St. Irenaeus--even the demons confessed that Christ is God:
‎And through the Word Himself who had been made visible and palpable, was the Father shown forth, although all did not equally believe in Him; but all saw the Father in the Son: for the Father is the invisible of the Son, but the Son the visible of the Father. And for this reason all spake with Christ when He was present [upon earth], and they named Him God. Yea, even the demons exclaimed, on beholding the Son: “We know Thee who Thou art, the Holy One of God.” (Mk 1:24) (Irenaeus, Adv. Haer. 4.6.6, ANF, vol. 1, pg. 469)

St. Augustine--Christ made himself known to the demons not by the light which illumines the just but by the temporal effects of his power:
‎The devils themselves knew this manifestation of God so well, that they said to the Lord though clothed with the infirmity of flesh, “What have we to do with Thee, Jesus of Nazareth? Art Thou come to destroy us before the time?” (Mk 1:24) From these words, it is clear that they had great knowledge, and no charity. They feared His power to punish, and did not love His righteousness. He made known to them so much as He pleased, and He was pleased to make known so much as was needful. But He made Himself known not as to the holy angels, who know Him as the Word of God, and rejoice in His eternity, which they partake, but as was requisite to strike with terror the beings from whose tyranny He was going to free those who were predestined to His kingdom and the glory of it, eternally true and truly eternal. He made Himself known, therefore, to the demons, not by that which is life eternal, and the unchangeable light which illumines the pious, whose souls are cleansed by the faith that is in Him, but by some temporal effects of His power, and evidences of His mysterious presence, which were more easily discerned by the angelic senses even of wicked spirits than by human infirmity. (Augustine, De civ. Dei 9.21.1, NPNF1, vol. 2, pg. 177)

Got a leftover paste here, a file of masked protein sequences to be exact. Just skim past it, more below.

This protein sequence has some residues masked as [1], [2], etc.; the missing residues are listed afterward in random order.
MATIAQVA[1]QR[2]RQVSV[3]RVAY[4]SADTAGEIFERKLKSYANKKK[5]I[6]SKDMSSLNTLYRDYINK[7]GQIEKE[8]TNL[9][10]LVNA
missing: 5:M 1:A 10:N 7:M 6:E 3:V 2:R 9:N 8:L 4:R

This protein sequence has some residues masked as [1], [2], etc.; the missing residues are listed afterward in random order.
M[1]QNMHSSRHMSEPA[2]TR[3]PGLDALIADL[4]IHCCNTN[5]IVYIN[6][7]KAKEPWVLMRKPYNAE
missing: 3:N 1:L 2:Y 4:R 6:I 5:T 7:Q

St. Augustine--Peter confessed the divinity of Christ in love, the demons did so only in fear:
‎Call to mind with me whereupon Peter was praised, whereupon called blessed. Was it because he said, “Thou art the Christ, the Son of the living God”? (Mt 16:16) He who pronounced Him blessed, regarded not the sound of the words, but the affection of the heart. For would ye know that Peter’s blessedness lay not in these words? The devils also said the same. “We know Thee who Thou art, the Son of God.” (Mt 8:29; Mk 1:24) Peter confessed Him to be “the Son of God;” the devils confessed Him to be “the Son of God.” “Distinguish, my lord, distinguish between the two.” I do make a plain distinction. Peter spake in love, the devils from fear. (Augustine, Serm. 90.8, NPNF1, vol. 6, pg. 395)

St. Augustine--faith without charity puts us only on a level with the devils:
‎But what says James? “The devils believe and tremble.” (Jas 2:19) Faith is mighty, but without charity it profits nothing. The devils confessed Christ. Accordingly it was from believing, but not from loving, they said, “What have we to do with Thee?” (Mk 1:24) They had faith, but not charity; hence they were devils. Boast not of faith; so far thou art on a level with the devils. (Augustine, Tract. in ev. Joan. 6.21, NPNF1, vol. 7, pg. 46)

St. Athanasius--Jesus silences the demons that the truth should not proceed from an unclean mouth:
‎And again, when He put a curb in the mouths of the demons that cried after Him from the tombs. For although what they said was true, and they lied not then, saying, ‘Thou art the Son of God,’ and ‘the Holy One of God;’ (Mt 8:29; Mk 1:24) yet He would not that the truth should proceed from an unclean mouth, and especially from such as them, lest under pretence thereof they should mingle with it their own malicious devices, and sow these also while men slept. (Athanasius, To the Bishops of Egypt 3, NPNF2, vol. 4, pg. 224)